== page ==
- No variation in play or hobbies
- Obsessive interests
- More likely to experience agitation and anxiety
- Higher likelihood of seizure disorders or epilepsy
- Higher likelihood of ADHD symptoms
- More likely to struggle with a learning disability like dyslexia
- And more.
Can Autism Be Treated?
While autism is a neurodevelopmental condition, it is also important to remember that the brain has a high level of plasticity, especially in children, and that treatment methods significantly improve over time. Early treatment can help a child or teen with autism have better chances at keeping up with their peers and reducing the severity of their symptoms over time.
The main treatment for autism spectrum disorder is applied behavioral analysis (ABA), although an individual’s treatment plan may differ depending on their specific symptoms and potential comorbid conditions, such as ADHD, depression, or anxiety disorders.
Applied behavioral analysis involves an intensive one-on-one process with a behavioral professional to work on integrating and learning new behaviors on a step-by-step basis. What comes intuitively to other children may need to be trained or learned by children with autism, allowing them to better understand, communicate, and engage with their peers.
The treatment process for autism spectrum disorder differs from teen to teen, as do their symptoms. But with support, patience, and understanding, any teen with autism can be helped to better function among their peers and society as a whole.
In addition to behavioral therapy, teens with autism may benefit from intensive physical therapy and therapeutic modalities that help them build better motor skills and coordination.
Some clinics and research studies have also seen great success in helping teens through animal-assisted therapy, such as equine therapy, to soothe related anxiety symptoms and help teens with autism develop their empathic skills, social interaction skills, and ability to engage and play with others.
Treating Neurodevelopmental Disorders
The Arrow House can be part of a comprehensive treatment plan for your teen, depending on the type of neurodevelopmental disorder they are diagnosed with. Our treatment modalities include one-on-one talk therapy, group therapy, family-specific therapy sessions, psychoeducation, equine and other animal-assisted therapy methods, and more. With a strong staff-to-client ratio and a residential inpatient treatment setting, we aim to help parents find the right treatment arrangements for their teen.
Addressing Neurodevelopmental Disorders at the Arrow House
At the Arrow House, our treatment for neurodevelopmental disorders depends on your teen’s specific condition. Some of these conditions are best treated with a combination of medication, positive habit building, and stress management techniques, such as ADHD.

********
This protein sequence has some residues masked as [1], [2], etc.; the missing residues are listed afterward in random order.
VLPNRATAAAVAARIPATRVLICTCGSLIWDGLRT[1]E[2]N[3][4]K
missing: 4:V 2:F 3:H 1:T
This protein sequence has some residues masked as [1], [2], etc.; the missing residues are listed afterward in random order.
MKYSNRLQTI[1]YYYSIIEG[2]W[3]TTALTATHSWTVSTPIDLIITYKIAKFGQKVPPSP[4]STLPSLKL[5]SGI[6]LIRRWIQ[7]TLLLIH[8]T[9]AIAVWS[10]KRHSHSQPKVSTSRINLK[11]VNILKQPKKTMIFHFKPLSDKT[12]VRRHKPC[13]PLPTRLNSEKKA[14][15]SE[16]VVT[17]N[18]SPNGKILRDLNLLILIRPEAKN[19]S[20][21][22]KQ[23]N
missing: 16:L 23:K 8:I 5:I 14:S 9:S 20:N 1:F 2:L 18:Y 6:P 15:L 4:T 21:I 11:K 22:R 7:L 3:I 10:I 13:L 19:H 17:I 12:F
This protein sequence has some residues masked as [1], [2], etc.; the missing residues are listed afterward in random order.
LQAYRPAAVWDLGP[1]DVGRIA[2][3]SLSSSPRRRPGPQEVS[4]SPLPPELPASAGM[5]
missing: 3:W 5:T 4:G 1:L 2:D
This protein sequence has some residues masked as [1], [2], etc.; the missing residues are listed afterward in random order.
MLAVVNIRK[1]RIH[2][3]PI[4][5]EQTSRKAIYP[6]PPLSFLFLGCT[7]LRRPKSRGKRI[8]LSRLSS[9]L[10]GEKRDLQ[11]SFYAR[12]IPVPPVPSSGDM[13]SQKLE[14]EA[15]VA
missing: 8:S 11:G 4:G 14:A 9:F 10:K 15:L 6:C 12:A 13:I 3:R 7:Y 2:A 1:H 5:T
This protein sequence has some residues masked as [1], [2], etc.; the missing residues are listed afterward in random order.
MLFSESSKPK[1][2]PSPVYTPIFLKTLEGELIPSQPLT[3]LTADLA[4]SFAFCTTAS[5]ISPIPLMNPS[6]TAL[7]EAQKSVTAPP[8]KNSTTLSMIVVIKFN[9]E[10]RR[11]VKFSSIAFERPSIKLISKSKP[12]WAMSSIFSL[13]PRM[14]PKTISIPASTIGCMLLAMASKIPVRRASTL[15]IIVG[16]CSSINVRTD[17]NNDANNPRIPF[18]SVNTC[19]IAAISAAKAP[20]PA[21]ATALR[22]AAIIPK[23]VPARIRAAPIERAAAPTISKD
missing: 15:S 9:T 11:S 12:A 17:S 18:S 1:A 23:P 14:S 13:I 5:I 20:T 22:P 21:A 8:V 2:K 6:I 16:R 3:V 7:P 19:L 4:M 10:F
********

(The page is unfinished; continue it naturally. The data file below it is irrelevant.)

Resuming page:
Some conditions have no pharmacological treatment and require long-term family therapy to help create a sturdy support network around a teen’s needs and help them flourish and overcome the strongest of their symptoms as they grow into adulthood.
Our experiential modalities, recreational activities, and comprehensive treatment plans help teens feel welcome and at home as we incorporate them into the daily schedules and routines at the Arrow House and help them develop a healthy rhythm.
Intensive one-on-one therapy for conditions like autism spectrum disorder can help teens develop the tools they need to integrate themselves in day-to-day school life, improve their self-reliance, and build important life skills through physical activity, peer communication, and better hygiene. For teens with conditions like ADHD, prioritizing executive functioning in therapy while utilizing medication to minimize symptoms can help them at school and in everyday life.
Our day school program utilizes an accredited curriculum, but we understand and respect that every teen learns differently, and that there can be many unique challenges when tutoring teens with neurodevelopmental disorders. Our staff are trained to help teens with neurodevelopmental disorders better internalize the contents of their lessons and keep up with their peers through a specialized education program, while keeping parents updated with their teen’s academic progress.
At the Arrow House, we believe that intensive residential treatment is an important first step for teens with neurodevelopmental disorders, and our programs serve as an important foundation for continued treatment and support in years to come.